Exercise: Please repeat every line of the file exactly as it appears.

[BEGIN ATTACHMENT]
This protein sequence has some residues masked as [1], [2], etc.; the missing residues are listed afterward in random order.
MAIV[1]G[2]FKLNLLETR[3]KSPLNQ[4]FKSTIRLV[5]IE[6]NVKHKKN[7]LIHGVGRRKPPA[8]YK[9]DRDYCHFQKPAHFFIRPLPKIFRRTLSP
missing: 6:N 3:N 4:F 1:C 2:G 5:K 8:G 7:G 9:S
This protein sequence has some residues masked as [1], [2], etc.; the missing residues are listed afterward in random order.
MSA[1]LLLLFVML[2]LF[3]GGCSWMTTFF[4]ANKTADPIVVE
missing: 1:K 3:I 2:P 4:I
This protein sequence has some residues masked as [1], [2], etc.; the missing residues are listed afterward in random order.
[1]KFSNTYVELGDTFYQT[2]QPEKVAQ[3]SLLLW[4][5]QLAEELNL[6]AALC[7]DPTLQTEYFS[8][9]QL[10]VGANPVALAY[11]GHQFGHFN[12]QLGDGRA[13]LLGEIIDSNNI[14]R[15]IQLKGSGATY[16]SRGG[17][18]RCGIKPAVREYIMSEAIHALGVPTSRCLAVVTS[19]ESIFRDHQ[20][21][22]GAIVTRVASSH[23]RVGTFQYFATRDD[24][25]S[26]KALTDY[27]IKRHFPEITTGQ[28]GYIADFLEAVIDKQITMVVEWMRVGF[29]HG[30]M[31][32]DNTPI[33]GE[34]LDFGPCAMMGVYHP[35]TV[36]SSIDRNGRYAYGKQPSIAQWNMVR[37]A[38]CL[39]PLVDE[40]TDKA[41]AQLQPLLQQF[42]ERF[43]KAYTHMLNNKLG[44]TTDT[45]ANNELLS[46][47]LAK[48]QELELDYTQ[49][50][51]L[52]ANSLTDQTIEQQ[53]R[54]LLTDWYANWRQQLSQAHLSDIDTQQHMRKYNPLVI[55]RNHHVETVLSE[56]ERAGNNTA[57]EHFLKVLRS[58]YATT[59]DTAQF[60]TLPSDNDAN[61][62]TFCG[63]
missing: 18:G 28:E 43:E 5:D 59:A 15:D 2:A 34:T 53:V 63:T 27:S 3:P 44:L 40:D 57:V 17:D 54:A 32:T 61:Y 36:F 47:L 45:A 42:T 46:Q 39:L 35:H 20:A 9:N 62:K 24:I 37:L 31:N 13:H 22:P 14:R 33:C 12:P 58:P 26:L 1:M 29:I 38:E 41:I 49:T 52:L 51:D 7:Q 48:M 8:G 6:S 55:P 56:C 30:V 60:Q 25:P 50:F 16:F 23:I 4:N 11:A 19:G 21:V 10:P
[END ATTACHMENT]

This protein sequence has some residues masked as [1], [2], etc.; the missing residues are listed afterward in random order.
MAIV[1]G[2]FKLNLLETR[3]KSPLNQ[4]FKSTIRLV[5]IE[6]NVKHKKN[7]LIHGVGRRKPPA[8]YK[9]DRDYCHFQKPAHFFIRPLPKIFRRTLSP
missing: 6:N 3:N 4:F 1:C 2:G 5:K 8:G 7:G 9:S
This protein sequence has some residues masked as [1], [2], etc.; the missing residues are listed afterward in random order.
MSA[1]LLLLFVML[2]LF[3]GGCSWMTTFF[4]ANKTADPIVVE
missing: 1:K 3:I 2:P 4:I
This protein sequence has some residues masked as [1], [2], etc.; the missing residues are listed afterward in random order.
[1]KFSNTYVELGDTFYQT[2]QPEKVAQ[3]SLLLW[4][5]QLAEELNL[6]AALC[7]DPTLQTEYFS[8][9]QL[10]VGANPVALAY[11]GHQFGHFN[12]QLGDGRA[13]LLGEIIDSNNI[14]R[15]IQLKGSGATY[16]SRGG[17][18]RCGIKPAVREYIMSEAIHALGVPTSRCLAVVTS[19]ESIFRDHQ[20][21][22]GAIVTRVASSH[23]RVGTFQYFATRDD[24][25]S[26]KALTDY[27]IKRHFPEITTGQ[28]GYIADFLEAVIDKQITMVVEWMRVGF[29]HG[30]M[31][32]DNTPI[33]GE[34]LDFGPCAMMGVYHP[35]TV[36]SSIDRNGRYAYGKQPSIAQWNMVR[37]A[38]CL[39]PLVDE[40]TDKA[41]AQLQPLLQQF[42]ERF[43]KAYTHMLNNKLG[44]TTDT[45]ANNELLS[46][47]LAK[48]QELELDYTQ[49][50][51]L[52]ANSLTDQTIEQQ[53]R[54]LLTDWYANWRQQLSQAHLSDIDTQQHMRKYNPLVI[55]RNHHVETVLSE[56]ERAGNNTA[57]EHFLKVLRS[58]YATT[59]DTAQF[60]TLPSDNDAN[61][62]TFCG[63]
missing: 18:G 28:E 43:E 5:D 59:A 15:D 2:A 34:T 53:V 63:T 27:S 3:P 44:L 40:D 57:V 17:D 54:A 32:T 61:Y 36:F 47:L 45:A 42:T 46:Q 39:L 35:H 20:A 9:N 62:K 24:I 37:L 31:N 13:H 22:P 14:R 33:C 12:P 58:P 26:L 1:M 29:I 38:E 41:I 49:T 52:L 51:D 7:Q 48:M 8:G 6:S 55:P 56:C 30:V 60:Q 25:P 50:F 16:F 23:I 4:N 11:A 19:G 21:V 10:P